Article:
For purposes of distinction, we must understand that a soil can contain soil organic matter and it can also contain humus. What we must understand in order to know how to make dirt into a healthy soil is that humus and organic matter are not the same thing, and it is humic acids that are essential for a healthy and productive soil. It is also the humic acids that give us a long lasting benefit, because unlike organic matter, which decomposes rapidly turning back into CO2, humic acids have a resonance time in the soil that can last for thousands of years. Nothing else in nature can bio-remediate a soil as fast or as well as humic acids, and it’s the black carbon-rich molecules of humic acids that, when concentrated, give a topsoil its appearance along with its chemical, physical and biological characteristics.
In a Journal of Chemical Education (December 2001) article titled Humic Acids: Marvelous Products of Soil Chemistry, it is stated that “Humic acids are remarkable brown to black products of soil chemistry that are essential for healthy and productive soils. They are functionalized molecules that can act as photosensitizers, retain water, bind to clays, act as plant growth stimulants, and scavenge toxic pollutants. No synthetic material can match humic acid’s physical and chemical versatility.”
Soil organic matter, which can come from the decay of old roots, green manure, mulches or compost, is beneficial for contributing a fertilizer value of needed nutrients, but it is not a significant source of the humic acids, and therefore is the wrong material for trying to build a topsoil or for trying to remediate a saline, sodic, alkaline clay such as what I was facing 24 years ago. I fixed the soils of the Arboretum Tomé by applying a material rich in the humic acids once per year as an easy top dress, much like spreading a fertilizer. While I continue this annual ritual, the total amount I’ve applied is small in comparison to how much humic acid can now be found and measured by soil analysis on the site. In other words there has been a huge net gain in humic acids that have accumulated by way of nature, exceeding what I have applied by over 100,000 pounds per acre, and found in the top 3 inches of soil.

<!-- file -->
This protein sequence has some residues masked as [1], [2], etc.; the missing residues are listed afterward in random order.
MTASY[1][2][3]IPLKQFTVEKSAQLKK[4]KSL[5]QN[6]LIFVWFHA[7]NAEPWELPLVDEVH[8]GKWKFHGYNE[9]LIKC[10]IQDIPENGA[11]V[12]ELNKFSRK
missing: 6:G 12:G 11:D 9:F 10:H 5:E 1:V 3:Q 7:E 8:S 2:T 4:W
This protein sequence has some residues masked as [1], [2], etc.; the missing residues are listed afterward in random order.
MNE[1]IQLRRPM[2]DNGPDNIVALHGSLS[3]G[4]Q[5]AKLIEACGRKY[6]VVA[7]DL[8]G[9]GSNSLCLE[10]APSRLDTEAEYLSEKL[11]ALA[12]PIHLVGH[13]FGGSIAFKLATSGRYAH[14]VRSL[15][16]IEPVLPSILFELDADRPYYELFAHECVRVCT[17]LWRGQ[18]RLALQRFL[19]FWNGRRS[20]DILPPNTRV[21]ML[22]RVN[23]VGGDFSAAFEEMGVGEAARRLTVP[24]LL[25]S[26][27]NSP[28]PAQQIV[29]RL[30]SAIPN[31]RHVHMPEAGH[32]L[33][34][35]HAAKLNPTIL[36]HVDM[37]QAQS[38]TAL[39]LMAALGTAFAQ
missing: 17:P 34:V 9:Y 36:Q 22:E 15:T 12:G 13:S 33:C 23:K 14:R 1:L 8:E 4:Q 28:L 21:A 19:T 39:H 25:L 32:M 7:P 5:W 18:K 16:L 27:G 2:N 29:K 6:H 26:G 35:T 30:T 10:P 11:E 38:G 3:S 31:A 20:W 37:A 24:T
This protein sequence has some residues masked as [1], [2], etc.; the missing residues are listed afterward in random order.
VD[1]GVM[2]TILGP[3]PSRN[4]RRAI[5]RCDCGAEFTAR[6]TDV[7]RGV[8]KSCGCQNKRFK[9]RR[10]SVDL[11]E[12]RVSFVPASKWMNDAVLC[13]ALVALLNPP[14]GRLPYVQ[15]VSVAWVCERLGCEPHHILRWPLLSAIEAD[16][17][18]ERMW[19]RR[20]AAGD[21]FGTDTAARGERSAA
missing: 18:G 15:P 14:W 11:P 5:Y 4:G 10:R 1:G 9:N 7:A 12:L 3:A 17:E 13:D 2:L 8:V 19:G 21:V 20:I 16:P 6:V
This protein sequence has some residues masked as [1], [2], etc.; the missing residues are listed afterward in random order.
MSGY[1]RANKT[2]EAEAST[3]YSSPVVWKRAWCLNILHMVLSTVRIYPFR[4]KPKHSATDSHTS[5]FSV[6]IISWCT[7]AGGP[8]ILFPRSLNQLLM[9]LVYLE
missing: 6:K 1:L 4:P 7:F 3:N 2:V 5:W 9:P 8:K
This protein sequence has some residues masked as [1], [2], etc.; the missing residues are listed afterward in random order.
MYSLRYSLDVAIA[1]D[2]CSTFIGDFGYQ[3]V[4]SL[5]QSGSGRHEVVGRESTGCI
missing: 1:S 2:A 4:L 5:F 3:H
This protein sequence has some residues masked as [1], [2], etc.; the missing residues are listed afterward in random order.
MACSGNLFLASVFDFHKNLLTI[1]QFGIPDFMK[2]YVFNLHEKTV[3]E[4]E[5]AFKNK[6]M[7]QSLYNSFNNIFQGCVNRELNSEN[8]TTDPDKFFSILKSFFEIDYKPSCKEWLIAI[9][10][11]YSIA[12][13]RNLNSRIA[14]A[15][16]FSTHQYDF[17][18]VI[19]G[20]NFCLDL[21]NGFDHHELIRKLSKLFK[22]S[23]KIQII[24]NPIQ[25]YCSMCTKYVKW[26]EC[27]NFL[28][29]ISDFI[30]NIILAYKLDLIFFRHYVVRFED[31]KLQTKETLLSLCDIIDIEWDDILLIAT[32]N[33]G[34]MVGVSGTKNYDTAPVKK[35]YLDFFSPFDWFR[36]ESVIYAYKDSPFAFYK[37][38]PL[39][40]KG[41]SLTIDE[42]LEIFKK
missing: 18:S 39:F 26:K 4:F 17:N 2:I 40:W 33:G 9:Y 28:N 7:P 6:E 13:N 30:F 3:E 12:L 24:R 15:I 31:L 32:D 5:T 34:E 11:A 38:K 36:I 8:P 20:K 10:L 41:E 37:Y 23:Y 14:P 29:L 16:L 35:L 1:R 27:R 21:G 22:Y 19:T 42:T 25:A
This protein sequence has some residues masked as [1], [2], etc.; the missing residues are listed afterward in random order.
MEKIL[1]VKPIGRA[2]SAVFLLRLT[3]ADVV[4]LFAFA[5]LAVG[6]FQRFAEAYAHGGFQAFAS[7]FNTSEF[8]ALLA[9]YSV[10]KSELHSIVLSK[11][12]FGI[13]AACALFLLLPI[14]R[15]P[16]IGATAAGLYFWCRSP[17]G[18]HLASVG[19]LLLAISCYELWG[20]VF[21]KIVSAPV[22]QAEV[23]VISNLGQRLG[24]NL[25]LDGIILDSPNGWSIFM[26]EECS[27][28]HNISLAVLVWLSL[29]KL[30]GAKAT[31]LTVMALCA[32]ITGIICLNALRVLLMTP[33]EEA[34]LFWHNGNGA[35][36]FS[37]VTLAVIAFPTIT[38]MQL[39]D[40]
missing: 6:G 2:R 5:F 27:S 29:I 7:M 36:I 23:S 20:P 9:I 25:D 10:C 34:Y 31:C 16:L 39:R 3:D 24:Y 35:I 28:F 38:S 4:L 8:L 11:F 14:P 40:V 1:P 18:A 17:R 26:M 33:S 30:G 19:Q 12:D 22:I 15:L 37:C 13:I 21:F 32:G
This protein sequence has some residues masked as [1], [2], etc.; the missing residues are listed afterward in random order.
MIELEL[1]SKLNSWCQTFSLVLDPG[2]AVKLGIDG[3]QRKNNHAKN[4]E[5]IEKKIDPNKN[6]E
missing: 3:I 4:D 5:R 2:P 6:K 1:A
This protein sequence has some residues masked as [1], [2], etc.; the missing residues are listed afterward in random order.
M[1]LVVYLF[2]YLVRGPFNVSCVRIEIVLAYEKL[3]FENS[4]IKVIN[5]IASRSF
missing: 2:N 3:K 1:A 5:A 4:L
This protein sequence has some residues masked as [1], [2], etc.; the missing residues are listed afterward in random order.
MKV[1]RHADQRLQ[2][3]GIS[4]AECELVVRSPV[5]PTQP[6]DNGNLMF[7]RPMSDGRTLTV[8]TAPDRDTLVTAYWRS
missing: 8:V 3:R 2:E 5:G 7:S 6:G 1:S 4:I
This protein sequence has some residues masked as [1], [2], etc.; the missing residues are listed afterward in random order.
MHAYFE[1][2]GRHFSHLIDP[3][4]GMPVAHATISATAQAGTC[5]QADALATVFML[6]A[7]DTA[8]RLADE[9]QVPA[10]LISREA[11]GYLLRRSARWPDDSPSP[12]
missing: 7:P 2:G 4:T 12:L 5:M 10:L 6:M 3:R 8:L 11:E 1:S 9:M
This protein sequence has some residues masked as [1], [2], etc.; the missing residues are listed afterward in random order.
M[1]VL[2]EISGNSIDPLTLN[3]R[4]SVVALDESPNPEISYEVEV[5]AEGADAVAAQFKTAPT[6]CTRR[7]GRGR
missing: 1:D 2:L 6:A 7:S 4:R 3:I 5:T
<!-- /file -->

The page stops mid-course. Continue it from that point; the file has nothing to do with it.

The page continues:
Today the Arboretum exemplifies the potential for saving farm soils worldwide by giving us a tool to instigate and substantiate the Pedogenesis of soil, which is also sequestering the carbon rich greenhouses gases of the atmosphere, converting the atmospheric carbon into biological carbon of the soil called humic acids. With this we are able to finally fix 7,000 years of conquest where we have destroyed the soils of many civilizations. Only healthy soil can grow a healthy plant, and only a healthy plant can produce nutritious tasty food. Without humic acids in great concentration in your soil, you don’t have a healthy soil! For over 80 years farmers have been depending on fertilizer inputs that are dominated by N-P-K nutrients, which will certainly grow a greater yield. The problem is that these fertilizers contribute to a host of many problems, resulting in the cascading failure of the “soil food web” and the loss of topsoil. It can be said that no N-P-K fertilizer has ever made a soil healthier, and in fact can do the opposite. If this statement is true, and I believe it is, then while the fertilizer can grow more yield, it cannot grow a more tasty or nutritious plant because those factors are contingent upon the soil being healthier.
At the Arboretum Tomé we are talking that talk and we are walking that walk. The Arboretum is opened each spring to the public for our annual Spring Fling, a free day of informative lectures, live music and a tour of the trees. You can get directions by emailing me at soilsecrets@aol.com or by calling my Trees That Please Nursery at 505.866.5027. The day is May the 15th from 9 am to 4:30 pm. I invite you to our garden.